Lawyer from Naperville fined in death of baby swan
BY BILL BIRD firstname.lastname@example.org February 23, 2013 5:18PM
Updated: March 28, 2013 6:12AM
An attorney from Naperville has been ordered to pay a total of $700 in fines and restitution for piloting his power boat through a family of swans early last summer on a lake in Michigan and killing one of the cygnets.
A spokeswoman for the Van Buren County, Michigan, clerk’s office confirmed Clifford L. Gunter was ordered Friday to pay a $200 fine and make $500 restitution in connection with the incident on Lake Brownwood. The lake is located in Paw Paw Township in the southwestern part of the state.
Charges of wildlife conservation general violation and marine safety reckless operation were amended to a lesser, boating-related count, the spokeswoman said. She added she did not know what that charge entailed.
Officials of the Van Buren County prosecuting attorney’s office on Friday refused to comment on the settlement.
Gunter, 58, lives on Kenyon Drive, in the University Heights neighborhood. He is a former Paw Paw resident whose law practice is in Joliet.
Van Buren County deputy sheriffs filed a complaint against Gunter following the June 30 incident. A 911 caller early that evening reported a boat had run over and killed a swan on the lake, authorities said last year.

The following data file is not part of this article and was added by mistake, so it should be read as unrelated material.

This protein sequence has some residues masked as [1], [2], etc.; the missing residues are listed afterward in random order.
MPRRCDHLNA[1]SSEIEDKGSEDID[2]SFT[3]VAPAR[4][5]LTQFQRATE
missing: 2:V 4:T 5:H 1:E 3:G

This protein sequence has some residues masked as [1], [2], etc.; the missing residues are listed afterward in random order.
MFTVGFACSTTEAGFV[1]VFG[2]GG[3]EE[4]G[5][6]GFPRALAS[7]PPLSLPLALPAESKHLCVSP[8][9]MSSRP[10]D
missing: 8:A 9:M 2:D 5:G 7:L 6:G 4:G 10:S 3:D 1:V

A deputy with the sheriff’s marine division found two witnesses to the incident. Both told the deputy they watched as a 21-foot-long, 1990 Sylvan pleasure boat was “running over a group of swans, killing one of them.”
One witness said the boat “came within 30 feet of dock, driving east into a family of swans, killing a baby, and kept going,” according to the deputy’s report.
The other witness said a “speed boat pulling a raft of children drove through a family of swans,” which consisted of “two adults and five babies.”
A sheriff’s office news release indicated Gunter was subsequently identified as the boat’s pilot, and that he admitted “that he did, in fact, run over the swan.”
Consumption of alcohol was “not a factor” in the case, the release stated.